Contact

Sales: Rapi Films, Jakarta ([email protected])

Credits

Theatrical release: Indonesia, 23 Sep 2010.

Presented by Rapi Films (ID). Produced by Rapi Films (ID). Executive producers: Sunil Samtani, Sonu S., Sonya V.M., Shalu Mulani. Producers: Gope T. Samtani, Subagio S.

Script: Ery Sofid. Photography: Freddy Adhi, Nayato Fio Nuala. Editing: Tiara Puspa Rani, Agung Bhegenk. Music: Eka Firdaus. Art direction: Koesnadi W.S. Sound: Khikmawan Santosa.

Cast: Zaki Zimah (Zaky, the d.p.), Leylarey Lesesne (Ale, the production manager), Monique Henry (Monique, the director), Sazha Clarissa (Sasa, Rozi's assistant), Rozi Mahally (Rozi, the stylist), Dhana Colle (Dana, the sound recordist), Arumi Bachsin (Arumi), Ismi Melinda (Linda), Intan Maya (Bil, the big-breasted actress), Nabila Putri, Arbain, Ivan, Winda, Franklin Keling.


6

Evil Rises Pocong jumat kliwon

Indonesia
Contemporary comedy horror
2010, colour, 1.85:1, 77 mins

Directed by Nayato Fio Nuala


Evil Rises

By Derek Elley

Thu, 25 August 2011, 12:40 PM (HKT)


Modest but entertaining comedy horror about a young film crew haunted by a ghost. Asian and genre events.

Story

Java, the present day. In the jungle a group of university students are making a low-budget horror film, directed by Monique (Monique Henry) and photographed by Zaky (Zaki Zimah). Lead actress Arumi (Arumi Bachsin) is proving troublesome and has an argument with Linda (Ismi Melinda), who's playing a ghost, when the latter's wig gets in her way. Gay stylist Rozi (Rozi Mahally) and his assistant Sasa (Sazha Clarissa) replace the wig, but in the next take Linda goes crazy and starts attacking Arumi. A pocong (wandering ghost) starts to haunt the crew and Arumi quits. The core team decides to go back to the house it shares in the city but that night the pocong continues to haunt them. Zaki and sound man Dana (Dhana Colle), who share a room, take it in turns to stay on watch, as Zaki especially is freaked out. Next day, Rozi discovers the hair in the replacement wig came from a young woman who was brutally killed by her husband. The group set out to find a shaman and put the pocong to rest.


Review

A comedy horror about a film crew haunted by a pocong (wandering ghost), Evil Rises Pocong jumat kliwon (2010) is good fun within its modest, throwaway limitations. Currently ranked as Indonesia's most prolific film-maker, director/d.p. Nayato Fio NUALA — aka Koya Pagayo, Ian Jacobs, Pingkan Utari and Ciska Doppert — studied film in Taiwan and returned to Indonesia in 1996, and since his first feature, The Soul (2002), has made almost 50 movies, mostly in the past five years. Though his movies embrace almost every genre (First Love, The Butterfly, Virgin 2), Nuala, 43, is best known for his horror movies (Ekskul, The Ghost of Mortuary), with a particular stress on local favourites kuntilanak (female vampires) and pocong.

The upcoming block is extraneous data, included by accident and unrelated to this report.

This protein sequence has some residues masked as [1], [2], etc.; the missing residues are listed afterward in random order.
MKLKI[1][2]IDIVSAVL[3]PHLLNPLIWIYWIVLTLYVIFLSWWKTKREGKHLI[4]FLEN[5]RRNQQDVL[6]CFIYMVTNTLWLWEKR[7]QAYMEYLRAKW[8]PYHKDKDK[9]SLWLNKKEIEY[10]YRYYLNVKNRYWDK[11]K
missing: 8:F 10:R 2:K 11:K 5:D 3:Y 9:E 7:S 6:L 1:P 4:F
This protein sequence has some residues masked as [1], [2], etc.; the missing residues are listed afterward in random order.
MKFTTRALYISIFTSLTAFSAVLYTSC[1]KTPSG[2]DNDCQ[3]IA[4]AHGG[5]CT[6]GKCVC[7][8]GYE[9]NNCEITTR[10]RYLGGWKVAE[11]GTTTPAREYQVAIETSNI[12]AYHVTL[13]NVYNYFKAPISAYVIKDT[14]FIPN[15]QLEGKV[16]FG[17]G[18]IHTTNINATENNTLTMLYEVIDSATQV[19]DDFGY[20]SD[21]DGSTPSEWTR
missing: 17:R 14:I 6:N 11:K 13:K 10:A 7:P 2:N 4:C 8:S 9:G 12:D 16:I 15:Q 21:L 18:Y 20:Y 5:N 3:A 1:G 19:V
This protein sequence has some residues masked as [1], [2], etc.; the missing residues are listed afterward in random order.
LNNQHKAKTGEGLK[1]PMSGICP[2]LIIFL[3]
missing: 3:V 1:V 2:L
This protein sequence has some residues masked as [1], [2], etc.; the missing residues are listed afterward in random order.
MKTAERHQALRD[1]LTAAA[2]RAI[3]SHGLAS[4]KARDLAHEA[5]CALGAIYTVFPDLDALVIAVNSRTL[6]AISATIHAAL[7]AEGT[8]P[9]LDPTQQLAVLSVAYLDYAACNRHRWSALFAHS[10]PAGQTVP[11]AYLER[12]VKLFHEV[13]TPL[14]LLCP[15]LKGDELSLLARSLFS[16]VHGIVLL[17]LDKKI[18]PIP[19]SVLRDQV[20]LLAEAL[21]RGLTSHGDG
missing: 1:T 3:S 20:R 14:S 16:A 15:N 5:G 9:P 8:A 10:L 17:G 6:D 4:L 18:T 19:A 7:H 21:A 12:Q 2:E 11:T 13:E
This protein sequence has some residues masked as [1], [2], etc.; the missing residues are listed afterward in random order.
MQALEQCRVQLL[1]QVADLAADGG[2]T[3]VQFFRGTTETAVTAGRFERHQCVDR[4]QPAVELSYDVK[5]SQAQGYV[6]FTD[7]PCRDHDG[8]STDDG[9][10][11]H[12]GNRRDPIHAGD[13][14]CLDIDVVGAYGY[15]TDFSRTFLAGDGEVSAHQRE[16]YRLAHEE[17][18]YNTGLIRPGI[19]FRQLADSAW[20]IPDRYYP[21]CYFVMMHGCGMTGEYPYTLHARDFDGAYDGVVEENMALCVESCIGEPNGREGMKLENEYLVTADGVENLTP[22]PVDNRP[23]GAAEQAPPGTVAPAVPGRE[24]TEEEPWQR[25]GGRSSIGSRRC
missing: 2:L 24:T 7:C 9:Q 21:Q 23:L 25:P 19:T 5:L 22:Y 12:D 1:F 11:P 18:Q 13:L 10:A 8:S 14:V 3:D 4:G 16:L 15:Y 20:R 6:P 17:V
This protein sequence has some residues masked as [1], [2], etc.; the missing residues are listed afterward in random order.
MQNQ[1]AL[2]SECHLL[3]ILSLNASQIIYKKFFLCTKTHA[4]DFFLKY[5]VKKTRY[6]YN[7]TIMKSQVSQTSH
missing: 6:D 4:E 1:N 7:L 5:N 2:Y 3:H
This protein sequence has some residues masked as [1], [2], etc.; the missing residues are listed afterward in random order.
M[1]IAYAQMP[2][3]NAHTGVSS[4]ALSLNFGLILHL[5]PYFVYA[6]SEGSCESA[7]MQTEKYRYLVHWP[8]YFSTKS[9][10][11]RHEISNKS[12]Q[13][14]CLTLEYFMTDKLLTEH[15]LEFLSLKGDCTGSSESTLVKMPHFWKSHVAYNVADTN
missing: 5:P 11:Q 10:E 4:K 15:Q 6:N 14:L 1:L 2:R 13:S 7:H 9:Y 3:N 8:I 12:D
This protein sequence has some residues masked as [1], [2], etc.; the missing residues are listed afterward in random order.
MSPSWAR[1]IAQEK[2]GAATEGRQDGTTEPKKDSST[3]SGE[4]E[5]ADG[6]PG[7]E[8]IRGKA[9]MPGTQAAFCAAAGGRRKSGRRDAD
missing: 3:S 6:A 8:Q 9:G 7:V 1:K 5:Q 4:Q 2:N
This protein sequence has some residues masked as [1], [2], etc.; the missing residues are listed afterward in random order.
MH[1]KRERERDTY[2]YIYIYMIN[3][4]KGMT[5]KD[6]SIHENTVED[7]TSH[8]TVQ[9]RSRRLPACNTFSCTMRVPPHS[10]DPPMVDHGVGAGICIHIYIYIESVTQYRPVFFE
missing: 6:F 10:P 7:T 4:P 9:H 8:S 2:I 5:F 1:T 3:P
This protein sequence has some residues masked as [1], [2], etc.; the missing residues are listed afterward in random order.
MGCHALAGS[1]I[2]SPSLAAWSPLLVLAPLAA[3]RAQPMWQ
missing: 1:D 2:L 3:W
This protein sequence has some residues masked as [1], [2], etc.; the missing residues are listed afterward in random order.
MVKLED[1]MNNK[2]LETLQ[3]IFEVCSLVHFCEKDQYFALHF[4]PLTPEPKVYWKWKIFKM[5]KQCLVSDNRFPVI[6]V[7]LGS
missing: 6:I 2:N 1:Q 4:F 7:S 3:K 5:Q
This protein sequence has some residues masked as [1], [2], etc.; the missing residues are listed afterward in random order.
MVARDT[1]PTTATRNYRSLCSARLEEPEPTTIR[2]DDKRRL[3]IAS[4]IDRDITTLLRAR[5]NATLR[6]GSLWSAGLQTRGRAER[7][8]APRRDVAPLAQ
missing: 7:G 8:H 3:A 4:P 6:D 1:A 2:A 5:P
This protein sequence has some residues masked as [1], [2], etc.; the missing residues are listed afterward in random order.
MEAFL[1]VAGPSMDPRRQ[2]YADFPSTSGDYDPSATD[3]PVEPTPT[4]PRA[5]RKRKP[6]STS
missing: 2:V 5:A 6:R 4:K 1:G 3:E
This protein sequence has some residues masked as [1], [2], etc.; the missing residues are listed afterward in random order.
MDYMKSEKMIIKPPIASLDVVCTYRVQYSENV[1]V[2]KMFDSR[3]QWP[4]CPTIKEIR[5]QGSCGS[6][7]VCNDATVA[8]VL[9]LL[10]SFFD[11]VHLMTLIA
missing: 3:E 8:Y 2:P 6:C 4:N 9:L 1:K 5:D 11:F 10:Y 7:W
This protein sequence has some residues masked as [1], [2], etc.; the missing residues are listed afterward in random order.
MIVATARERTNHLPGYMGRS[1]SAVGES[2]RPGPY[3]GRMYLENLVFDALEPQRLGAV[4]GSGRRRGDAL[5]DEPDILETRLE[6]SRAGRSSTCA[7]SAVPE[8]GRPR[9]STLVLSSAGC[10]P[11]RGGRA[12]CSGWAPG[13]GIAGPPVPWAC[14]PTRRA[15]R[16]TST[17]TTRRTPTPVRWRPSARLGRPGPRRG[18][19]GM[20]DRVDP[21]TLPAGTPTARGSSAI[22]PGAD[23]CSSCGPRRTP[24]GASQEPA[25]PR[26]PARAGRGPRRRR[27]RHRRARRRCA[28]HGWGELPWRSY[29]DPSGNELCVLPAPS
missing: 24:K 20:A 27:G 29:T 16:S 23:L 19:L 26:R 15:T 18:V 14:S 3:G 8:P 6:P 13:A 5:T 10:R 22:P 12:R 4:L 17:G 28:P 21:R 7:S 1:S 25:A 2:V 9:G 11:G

Back-of-a-coaster plot, by Nuala's regular writer Ery SOFID, starts with the old trick of a scene from the film before segueing to the bickering crew, hauntings by the ghost, and more hauntings when they all go back to the house they share. (An almost identical plot trajectory was used by recent Malaysian docu-horror Resurrection Seru (2011), made just afterwards.) With the actresses at each others' throats, the ghost jumping around in a traditional knotted shroud, a gay stylist throwing hissy fits, and the women constantly taking showers, the accent is firmly tongue-in-cheek, and on that level the film both keeps moving within its tight running time and never pretends to be anything more than it is.

Technically, the production for veteran genre company Rapi Films is okay, with tight editing, good location work around Bogor, south of Jakarta, and effective use of narrow-depth-of-field. Performances by the young cast are also okay in a pulpy way, especially Zaki ZIMAH as the nervous d.p., Monique HENRY as the tough director and newcomer Sazha Clarissa as the stylist's assistant. Model-actress Arumi BACHSIN pops up at the start as the film-with-the-film's high-maintenance star.

The film's original title — which roughly means Friday Ghost — recalls Nuala's 2007 horror movie Malam jumat kliwon, directed under the alias Koya Pagayo and also written by Sofid, which in turn recalled the 1986 horror movie Malam jumat kliwon, directed by Sisworo Gautama Putra. None of the three films' plots are connected in any way, though the words jumat kliwon evoke the US Friday the 13th horror franchise that started in 1980.


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